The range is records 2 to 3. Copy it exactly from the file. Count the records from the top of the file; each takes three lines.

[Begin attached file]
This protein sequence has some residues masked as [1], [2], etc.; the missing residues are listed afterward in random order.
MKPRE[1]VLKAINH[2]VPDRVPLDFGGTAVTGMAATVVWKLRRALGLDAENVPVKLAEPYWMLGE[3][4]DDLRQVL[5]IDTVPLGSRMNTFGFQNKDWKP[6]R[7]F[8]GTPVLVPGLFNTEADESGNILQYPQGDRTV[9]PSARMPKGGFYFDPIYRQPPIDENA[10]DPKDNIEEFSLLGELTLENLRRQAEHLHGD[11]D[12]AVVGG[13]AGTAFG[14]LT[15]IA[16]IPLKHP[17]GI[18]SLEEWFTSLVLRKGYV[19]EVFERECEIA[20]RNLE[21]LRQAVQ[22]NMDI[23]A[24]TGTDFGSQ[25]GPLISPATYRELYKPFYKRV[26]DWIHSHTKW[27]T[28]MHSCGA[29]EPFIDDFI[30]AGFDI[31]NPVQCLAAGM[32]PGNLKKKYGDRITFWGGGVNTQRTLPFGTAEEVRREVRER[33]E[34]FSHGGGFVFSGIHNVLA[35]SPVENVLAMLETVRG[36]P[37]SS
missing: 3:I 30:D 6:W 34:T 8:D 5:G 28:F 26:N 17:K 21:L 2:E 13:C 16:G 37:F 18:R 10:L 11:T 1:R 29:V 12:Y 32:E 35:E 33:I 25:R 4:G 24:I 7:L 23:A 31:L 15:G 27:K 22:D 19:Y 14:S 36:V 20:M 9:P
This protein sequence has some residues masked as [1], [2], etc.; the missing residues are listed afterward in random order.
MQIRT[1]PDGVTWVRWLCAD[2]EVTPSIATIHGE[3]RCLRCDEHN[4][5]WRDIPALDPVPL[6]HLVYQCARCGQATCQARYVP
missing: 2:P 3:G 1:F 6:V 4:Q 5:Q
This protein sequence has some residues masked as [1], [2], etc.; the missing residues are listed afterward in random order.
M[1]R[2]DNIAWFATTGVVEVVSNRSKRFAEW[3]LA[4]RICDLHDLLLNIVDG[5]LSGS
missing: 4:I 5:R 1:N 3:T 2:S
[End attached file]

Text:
This protein sequence has some residues masked as [1], [2], etc.; the missing residues are listed afterward in random order.
MQIRT[1]PDGVTWVRWLCAD[2]EVTPSIATIHGE[3]RCLRCDEHN[4][5]WRDIPALDPVPL[6]HLVYQCARCGQATCQARYVP
missing: 2:P 3:G 1:F 6:V 4:Q 5:Q
This protein sequence has some residues masked as [1], [2], etc.; the missing residues are listed afterward in random order.
M[1]R[2]DNIAWFATTGVVEVVSNRSKRFAEW[3]LA[4]RICDLHDLLLNIVDG[5]LSGS
missing: 4:I 5:R 1:N 3:T 2:S